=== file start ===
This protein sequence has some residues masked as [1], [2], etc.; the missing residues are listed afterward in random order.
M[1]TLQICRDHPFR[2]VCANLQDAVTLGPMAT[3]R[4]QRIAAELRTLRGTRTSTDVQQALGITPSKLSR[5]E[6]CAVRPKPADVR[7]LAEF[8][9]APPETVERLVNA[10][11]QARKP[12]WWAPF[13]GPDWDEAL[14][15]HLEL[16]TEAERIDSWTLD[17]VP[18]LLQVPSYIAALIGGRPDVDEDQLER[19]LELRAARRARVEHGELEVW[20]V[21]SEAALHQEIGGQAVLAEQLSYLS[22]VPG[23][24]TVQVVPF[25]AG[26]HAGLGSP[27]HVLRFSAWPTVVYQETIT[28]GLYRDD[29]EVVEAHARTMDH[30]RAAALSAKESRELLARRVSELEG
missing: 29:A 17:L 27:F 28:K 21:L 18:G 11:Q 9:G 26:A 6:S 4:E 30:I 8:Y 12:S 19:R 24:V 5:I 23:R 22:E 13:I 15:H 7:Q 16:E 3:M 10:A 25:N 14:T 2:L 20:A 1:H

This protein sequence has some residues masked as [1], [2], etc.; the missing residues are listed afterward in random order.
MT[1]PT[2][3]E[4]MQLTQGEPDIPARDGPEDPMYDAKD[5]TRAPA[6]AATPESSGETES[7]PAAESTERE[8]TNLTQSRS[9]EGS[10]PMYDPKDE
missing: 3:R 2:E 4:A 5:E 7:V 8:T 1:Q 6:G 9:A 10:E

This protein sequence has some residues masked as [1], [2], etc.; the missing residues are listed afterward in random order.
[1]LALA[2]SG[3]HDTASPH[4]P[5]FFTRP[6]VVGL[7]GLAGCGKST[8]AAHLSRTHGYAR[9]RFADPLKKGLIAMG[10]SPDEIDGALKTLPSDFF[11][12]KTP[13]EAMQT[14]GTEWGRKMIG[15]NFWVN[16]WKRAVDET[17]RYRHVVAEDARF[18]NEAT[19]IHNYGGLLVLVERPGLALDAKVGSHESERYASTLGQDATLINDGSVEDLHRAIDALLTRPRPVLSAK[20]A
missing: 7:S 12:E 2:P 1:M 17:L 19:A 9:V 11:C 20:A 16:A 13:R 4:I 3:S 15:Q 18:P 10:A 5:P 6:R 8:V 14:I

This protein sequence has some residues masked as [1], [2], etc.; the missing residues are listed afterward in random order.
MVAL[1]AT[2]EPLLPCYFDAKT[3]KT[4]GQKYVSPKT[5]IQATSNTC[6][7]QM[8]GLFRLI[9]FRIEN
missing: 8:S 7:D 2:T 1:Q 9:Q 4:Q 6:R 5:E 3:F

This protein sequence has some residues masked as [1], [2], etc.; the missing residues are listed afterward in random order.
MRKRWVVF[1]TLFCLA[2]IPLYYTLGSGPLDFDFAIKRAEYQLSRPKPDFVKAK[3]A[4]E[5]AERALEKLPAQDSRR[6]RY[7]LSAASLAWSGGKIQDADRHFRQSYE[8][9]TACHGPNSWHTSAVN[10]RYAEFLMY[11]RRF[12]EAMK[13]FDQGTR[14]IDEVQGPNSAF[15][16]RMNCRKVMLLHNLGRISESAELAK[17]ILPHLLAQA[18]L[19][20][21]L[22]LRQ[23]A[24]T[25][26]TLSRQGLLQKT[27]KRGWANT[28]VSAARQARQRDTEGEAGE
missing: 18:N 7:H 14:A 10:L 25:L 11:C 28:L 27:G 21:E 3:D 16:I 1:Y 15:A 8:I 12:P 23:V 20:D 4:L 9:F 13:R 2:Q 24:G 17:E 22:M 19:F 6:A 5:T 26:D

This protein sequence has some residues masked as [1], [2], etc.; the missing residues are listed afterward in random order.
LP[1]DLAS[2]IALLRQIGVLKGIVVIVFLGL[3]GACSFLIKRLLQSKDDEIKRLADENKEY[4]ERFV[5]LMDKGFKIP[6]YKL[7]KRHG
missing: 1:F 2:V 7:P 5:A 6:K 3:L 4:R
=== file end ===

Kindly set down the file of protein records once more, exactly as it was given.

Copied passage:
This protein sequence has some residues masked as [1], [2], etc.; the missing residues are listed afterward in random order.
M[1]TLQICRDHPFR[2]VCANLQDAVTLGPMAT[3]R[4]QRIAAELRTLRGTRTSTDVQQALGITPSKLSR[5]E[6]CAVRPKPADVR[7]LAEF[8][9]APPETVERLVNA[10][11]QARKP[12]WWAPF[13]GPDWDEAL[14][15]HLEL[16]TEAERIDSWTLD[17]VP[18]LLQVPSYIAALIGGRPDVDEDQLER[19]LELRAARRARVEHGELEVW[20]V[21]SEAALHQEIGGQAVLAEQLSYLS[22]VPG[23][24]TVQVVPF[25]AG[26]HAGLGSP[27]HVLRFSAWPTVVYQETIT[28]GLYRDD[29]EVVEAHARTMDH[30]RAAALSAKESRELLARRVSELEG
missing: 29:A 17:L 27:F 28:K 21:L 18:G 11:Q 9:G 26:A 6:S 4:E 30:I 8:Y 12:S 19:R 24:V 5:I 23:R 22:E 13:I 15:H 7:Q 16:E 3:M 10:A 25:N 14:T 2:L 20:A 1:H

This protein sequence has some residues masked as [1], [2], etc.; the missing residues are listed afterward in random order.
MT[1]PT[2][3]E[4]MQLTQGEPDIPARDGPEDPMYDAKD[5]TRAPA[6]AATPESSGETES[7]PAAESTERE[8]TNLTQSRS[9]EGS[10]PMYDPKDE
missing: 3:R 2:E 4:A 5:E 7:V 8:T 1:Q 6:G 9:A 10:E

This protein sequence has some residues masked as [1], [2], etc.; the missing residues are listed afterward in random order.
[1]LALA[2]SG[3]HDTASPH[4]P[5]FFTRP[6]VVGL[7]GLAGCGKST[8]AAHLSRTHGYAR[9]RFADPLKKGLIAMG[10]SPDEIDGALKTLPSDFF[11][12]KTP[13]EAMQT[14]GTEWGRKMIG[15]NFWVN[16]WKRAVDET[17]RYRHVVAEDARF[18]NEAT[19]IHNYGGLLVLVERPGLALDAKVGSHESERYASTLGQDATLINDGSVEDLHRAIDALLTRPRPVLSAK[20]A
missing: 7:S 12:E 2:P 1:M 17:L 19:A 9:V 11:C 20:A 16:A 13:R 4:I 3:S 15:Q 18:P 10:A 5:P 6:R 8:V 14:I

This protein sequence has some residues masked as [1], [2], etc.; the missing residues are listed afterward in random order.
MVAL[1]AT[2]EPLLPCYFDAKT[3]KT[4]GQKYVSPKT[5]IQATSNTC[6][7]QM[8]GLFRLI[9]FRIEN
missing: 8:S 7:D 2:T 1:Q 9:Q 4:Q 6:R 5:E 3:F

This protein sequence has some residues masked as [1], [2], etc.; the missing residues are listed afterward in random order.
MRKRWVVF[1]TLFCLA[2]IPLYYTLGSGPLDFDFAIKRAEYQLSRPKPDFVKAK[3]A[4]E[5]AERALEKLPAQDSRR[6]RY[7]LSAASLAWSGGKIQDADRHFRQSYE[8][9]TACHGPNSWHTSAVN[10]RYAEFLMY[11]RRF[12]EAMK[13]FDQGTR[14]IDEVQGPNSAF[15][16]RMNCRKVMLLHNLGRISESAELAK[17]ILPHLLAQA[18]L[19][20][21]L[22]LRQ[23]A[24]T[25][26]TLSRQGLLQKT[27]KRGWANT[28]VSAARQARQRDTEGEAGE
missing: 18:N 7:H 14:A 10:L 25:L 11:C 28:L 27:G 21:E 3:D 16:I 1:Y 15:A 8:I 12:P 23:V 20:D 4:L 9:F 13:R 2:Q 24:G 17:E 22:M 19:F 6:A 5:T 26:D

This protein sequence has some residues masked as [1], [2], etc.; the missing residues are listed afterward in random order.
LP[1]DLAS[2]IALLRQIGVLKGIVVIVFLGL[3]GACSFLIKRLLQSKDDEIKRLADENKEY[4]ERFV[5]LMDKGFKIP[6]YKL[7]KRHG
missing: 1:F 2:V 7:P 5:A 6:K 3:L 4:R